In a resolution (E/CN.4/2003/L.18) on Israeli settlements in the occupied Arab territories, adopted by a roll-call vote of 50 in favour and 1 against, with 2 abstentions, the Commission called upon the Israeli Government to cooperate with the Special Rapporteur on the situation of human rights in the Palestinian territories occupied since 1967; expressed grave concern at the continuation, at an escalated level, of the Israeli-Palestinian conflict; at the continuing Israeli settlement activities, including the illegal installation of settlers in the occupied territories and related activities, such as the expansion of settlements, the expulsion of Palestinians and the construction of bypass roads, which changed the physical character and demographic composition of the occupied territories, including East Jerusalem, as settlements were a major obstacle to peace and to the creation of an independent, viable, sovereign and democratic Palestinian State; strongly condemned all acts of violence, including indiscriminate terrorist attacks killing and injuring civilians, provocation, incitement and destruction; expressed concern at the closures of and within the Palestinian territories and the restriction of the freedom of movement of Palestinians; urged the Government of Israel to comply fully with previous Commission resolutions on the subject of the settlements; to reverse its settlement policy; to prevent any new installation of settlers; to stop the construction of the so-called security fence in the Palestinian territories; to implement the recommendations regarding the settlements made by the High Commissioner for Human Rights; to take and implement serious measures with the aim of preventing illegal acts of violence by Israeli settlers, and other measures to guarantee the safety and protection of Palestinian civilians in the occupied territories; and urged the parties to cooperate in the early and unconditional implementation, without modifications, of the road map endorsed by the Quartet with the aim of resuming negotiations on a political settlement.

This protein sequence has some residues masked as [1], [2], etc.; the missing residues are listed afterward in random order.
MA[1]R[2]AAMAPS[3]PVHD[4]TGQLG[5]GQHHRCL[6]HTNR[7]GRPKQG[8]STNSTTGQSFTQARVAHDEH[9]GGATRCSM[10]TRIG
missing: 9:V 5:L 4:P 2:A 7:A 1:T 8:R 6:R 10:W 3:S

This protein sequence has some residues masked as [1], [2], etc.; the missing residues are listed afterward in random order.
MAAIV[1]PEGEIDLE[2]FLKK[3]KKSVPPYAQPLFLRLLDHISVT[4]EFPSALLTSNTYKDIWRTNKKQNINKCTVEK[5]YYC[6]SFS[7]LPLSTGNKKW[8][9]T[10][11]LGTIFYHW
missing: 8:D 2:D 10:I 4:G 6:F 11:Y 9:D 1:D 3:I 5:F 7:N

The results were as follows:
In favour (50): Algeria, Argentina, Armenia, Austria, Bahrain, Belgium, Brazil, Burkina Faso, Cameroon, Canada, Chile, China, Croatia, Cuba, Democratic Republic of the Congo, France, Gabon, Germany, Guatemala, India, Ireland, Japan, Kenya, Libyan Arab Jamahiriya, Malaysia, Mexico, Pakistan, Paraguay, Peru, Poland, Republic of Korea, Russian Federation, Saudi Arabia, Senegal, Sierra Leone, South Africa, Sri Lanka, Sudan, Swaziland, Sweden, Syrian Arab Republic, Thailand, Togo, Uganda, Ukraine, United Kingdom, Uruguay, Venezuela, Viet Nam, and Zimbabwe.
Against (1): United States.
Abstentions (2): Australia, and Costa Rica.
A Representative of Israel said the issue of settlements was one of those difficult issues left to be negotiated with all outstanding issues during permanent status negotiations between Israelis and Palestinians. This year, the resolution L.18 on settlements was not about settlements at all. Rather, it dealt with political and non-human-rights matters under the guise of a discussion of settlements.
This resolution criticized the security fence, a defensive measure which Israel had felt bound to introduce because of the continuous wave of violence, the infiltration of terrorists into Israel across the pre-1967 borders, in order to place bombs and dynamite charges. In the absence of any significant counteraction by the Palestinian Authority, Israel had no choice but to establish a defensive mechanism in the form of a security fence. Prior to the current wave of violence, there was no need for restrictions on freedom of movement. What necessitated these defensive measures to protect the right to life of Israeli civilians was the violence imposed upon Israel by a conscious decision of the Palestinian Authority.
A Representative of Palestine said settlements were yet another phase of occupation. It was a military phase since all Israeli settlers in areas implanted in Palestinian territories were military and armed. Settlements had been referred to in international law as a crime of war. The first protocol to the Geneva Conventions reiterated this fact in its article 85. Israel wanted this issue to be discussed and negotiated. Settlements could not be negotiated, they constituted a war crime and must be dismantled for the sake of a permanent peace.